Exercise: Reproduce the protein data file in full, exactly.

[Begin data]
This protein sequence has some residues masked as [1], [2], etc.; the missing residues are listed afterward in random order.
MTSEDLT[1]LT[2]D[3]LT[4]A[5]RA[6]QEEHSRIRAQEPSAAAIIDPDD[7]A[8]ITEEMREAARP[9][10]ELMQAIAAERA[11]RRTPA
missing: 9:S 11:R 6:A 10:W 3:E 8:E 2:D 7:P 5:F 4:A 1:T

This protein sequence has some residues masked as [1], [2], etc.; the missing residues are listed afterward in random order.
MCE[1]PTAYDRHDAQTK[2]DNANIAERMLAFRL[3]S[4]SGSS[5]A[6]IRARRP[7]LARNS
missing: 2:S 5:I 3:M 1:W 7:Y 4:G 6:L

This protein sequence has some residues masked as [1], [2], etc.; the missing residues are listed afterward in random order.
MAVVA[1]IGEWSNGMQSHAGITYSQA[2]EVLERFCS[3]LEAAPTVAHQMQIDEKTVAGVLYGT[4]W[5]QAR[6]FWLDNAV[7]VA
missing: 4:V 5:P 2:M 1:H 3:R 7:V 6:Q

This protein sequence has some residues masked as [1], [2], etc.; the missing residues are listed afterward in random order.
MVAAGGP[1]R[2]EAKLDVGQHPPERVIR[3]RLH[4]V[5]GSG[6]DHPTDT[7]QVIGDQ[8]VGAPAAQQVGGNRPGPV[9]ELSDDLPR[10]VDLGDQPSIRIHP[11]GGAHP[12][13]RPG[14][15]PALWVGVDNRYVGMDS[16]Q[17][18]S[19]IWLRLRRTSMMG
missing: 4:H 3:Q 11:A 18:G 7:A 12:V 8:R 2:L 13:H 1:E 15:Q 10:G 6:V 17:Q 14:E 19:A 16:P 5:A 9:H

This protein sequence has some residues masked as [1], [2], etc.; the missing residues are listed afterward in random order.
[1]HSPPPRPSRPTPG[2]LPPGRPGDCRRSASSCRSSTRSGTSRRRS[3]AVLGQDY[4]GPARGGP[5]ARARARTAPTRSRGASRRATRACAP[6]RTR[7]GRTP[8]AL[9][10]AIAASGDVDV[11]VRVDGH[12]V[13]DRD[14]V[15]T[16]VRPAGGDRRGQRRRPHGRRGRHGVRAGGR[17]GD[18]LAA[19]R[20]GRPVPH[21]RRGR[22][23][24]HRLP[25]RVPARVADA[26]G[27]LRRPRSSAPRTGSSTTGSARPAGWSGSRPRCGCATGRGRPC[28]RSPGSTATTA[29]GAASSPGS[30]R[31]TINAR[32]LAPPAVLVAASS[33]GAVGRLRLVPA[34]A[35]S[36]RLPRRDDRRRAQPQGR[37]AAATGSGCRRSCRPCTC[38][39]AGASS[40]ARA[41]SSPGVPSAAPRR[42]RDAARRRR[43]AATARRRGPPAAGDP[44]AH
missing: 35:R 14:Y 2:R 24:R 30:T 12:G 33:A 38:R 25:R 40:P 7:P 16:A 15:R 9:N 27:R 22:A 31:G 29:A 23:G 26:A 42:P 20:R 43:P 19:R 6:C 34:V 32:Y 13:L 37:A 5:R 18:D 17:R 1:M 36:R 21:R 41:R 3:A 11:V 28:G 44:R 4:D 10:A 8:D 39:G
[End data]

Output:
This protein sequence has some residues masked as [1], [2], etc.; the missing residues are listed afterward in random order.
MTSEDLT[1]LT[2]D[3]LT[4]A[5]RA[6]QEEHSRIRAQEPSAAAIIDPDD[7]A[8]ITEEMREAARP[9][10]ELMQAIAAERA[11]RRTPA
missing: 9:S 11:R 6:A 10:W 3:E 8:E 2:D 7:P 5:F 4:A 1:T

This protein sequence has some residues masked as [1], [2], etc.; the missing residues are listed afterward in random order.
MCE[1]PTAYDRHDAQTK[2]DNANIAERMLAFRL[3]S[4]SGSS[5]A[6]IRARRP[7]LARNS
missing: 2:S 5:I 3:M 1:W 7:Y 4:G 6:L

This protein sequence has some residues masked as [1], [2], etc.; the missing residues are listed afterward in random order.
MAVVA[1]IGEWSNGMQSHAGITYSQA[2]EVLERFCS[3]LEAAPTVAHQMQIDEKTVAGVLYGT[4]W[5]QAR[6]FWLDNAV[7]VA
missing: 4:V 5:P 2:M 1:H 3:R 7:V 6:Q

This protein sequence has some residues masked as [1], [2], etc.; the missing residues are listed afterward in random order.
MVAAGGP[1]R[2]EAKLDVGQHPPERVIR[3]RLH[4]V[5]GSG[6]DHPTDT[7]QVIGDQ[8]VGAPAAQQVGGNRPGPV[9]ELSDDLPR[10]VDLGDQPSIRIHP[11]GGAHP[12][13]RPG[14][15]PALWVGVDNRYVGMDS[16]Q[17][18]S[19]IWLRLRRTSMMG
missing: 4:H 3:Q 11:A 18:G 7:A 12:V 8:R 2:L 13:H 1:E 15:Q 10:G 6:V 17:Q 14:E 19:A 16:P 5:A 9:H

This protein sequence has some residues masked as [1], [2], etc.; the missing residues are listed afterward in random order.
[1]HSPPPRPSRPTPG[2]LPPGRPGDCRRSASSCRSSTRSGTSRRRS[3]AVLGQDY[4]GPARGGP[5]ARARARTAPTRSRGASRRATRACAP[6]RTR[7]GRTP[8]AL[9][10]AIAASGDVDV[11]VRVDGH[12]V[13]DRD[14]V[15]T[16]VRPAGGDRRGQRRRPHGRRGRHGVRAGGR[17]GD[18]LAA[19]R[20]GRPVPH[21]RRGR[22][23][24]HRLP[25]RVPARVADA[26]G[27]LRRPRSSAPRTGSSTTGSARPAGWSGSRPRCGCATGRGRPC[28]RSPGSTATTA[29]GAASSPGS[30]R[31]TINAR[32]LAPPAVLVAASS[33]GAVGRLRLVPA[34]A[35]S[36]RLPRRDDRRRAQPQGR[37]AAATGSGCRRSCRPCTC[38][39]AGASS[40]ARA[41]SSPGVPSAAPRR[42]RDAARRRR[43]AATARRRGPPAAGDP[44]AH
missing: 35:R 14:Y 2:R 24:R 30:T 12:G 33:A 38:R 25:R 40:P 7:P 16:A 15:R 9:N 27:R 22:A 31:G 29:A 23:G 26:A 42:P 20:R 43:P 19:R 6:C 34:V 32:Y 13:L 37:A 5:R 18:D 17:R 1:M 36:R 21:R 41:R 3:A 11:V 28:G 44:R 4:D 10:A 8:D 39:G